1067285 | FRANCE. Théophile Malo Corret de la Tour d'Auvergne.
(Military Officer, 1743-1800). ND (1743-1800) Bronzed AE Medal. PCGS SP63.
By Cavedell-Ceanny. Edge: Plain. 41mm. 35.20gm. LA TOUR D'AUVERGNE PREMer - GRENADIER DE FRANCE. Facing bust in formal military regalia /
A/ LA TOUR D'AUVERGNE/ AUX SOLDATS FRANCAIS/ MORTS/ AU CHAMP D'HONNEUR. Seven-line inscription within wreath; dates and locations of birth and death below. Bramsen 2138; Essling 2822.
Commemorative medal to La Tour d'Auvergne and those French soldiers who died in the field of battle.
Includes original collector's ticket.
Please use this link to verify the PCGS certification number 44883147
Théophile Malo Corret de la Tour d'Auvergne was a French officer named by Napoleon as the "first grenadier of France". He was also a celtomaniac antiquarian who introduced the words "dolmen" and "menhir" into general archaeological usage.
La Tour d'Auvergne's almost legendary courage captivated the imagination of French soldiers, and his memory was not allowed to die upon his death. It was customary for French troops and their allies of the Rhine Confederation under Napoleon to march at attention when passing his burial place on the battlefield. His heart was long carried in an urn by the grenadier company of his regiment, the 46th.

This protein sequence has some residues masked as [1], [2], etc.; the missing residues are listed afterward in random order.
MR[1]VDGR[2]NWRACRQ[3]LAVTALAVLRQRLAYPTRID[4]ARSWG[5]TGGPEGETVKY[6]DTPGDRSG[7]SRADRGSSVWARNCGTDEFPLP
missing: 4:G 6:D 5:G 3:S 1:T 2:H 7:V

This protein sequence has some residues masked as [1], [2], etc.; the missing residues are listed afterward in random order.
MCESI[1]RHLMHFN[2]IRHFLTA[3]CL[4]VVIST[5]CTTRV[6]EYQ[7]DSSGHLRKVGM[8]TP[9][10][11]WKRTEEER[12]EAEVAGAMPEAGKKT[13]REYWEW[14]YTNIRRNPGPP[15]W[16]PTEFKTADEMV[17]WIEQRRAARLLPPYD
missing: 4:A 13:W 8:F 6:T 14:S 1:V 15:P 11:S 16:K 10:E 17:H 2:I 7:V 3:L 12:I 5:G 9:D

In 1800 Napoleon ordered, "His name is to be kept on the pay list and roll of his company. It will be called at all parades and a non-commissioned officer will reply, 'Mort au champ d'honneur.' " However, in early 1809, Napoleon himself put this tradition to an end, saying, "What regiment has not had a general, a colonel, or finally, a brave man killed at its head? I have tolerated this singularity long enough" The urn was collected by the War Minister, showing that Napoleon preferred to celebrate the men who died to affirm his dynasty and build his Empire, rather than an individual whose association with the French Revolution was unmistakable.
Later, after being in the possession of Giuseppe Garibaldi (the Italian General and patriot for Italian unification) for many years, his remains were finally deposited in the keeping of the city of Paris in 1883.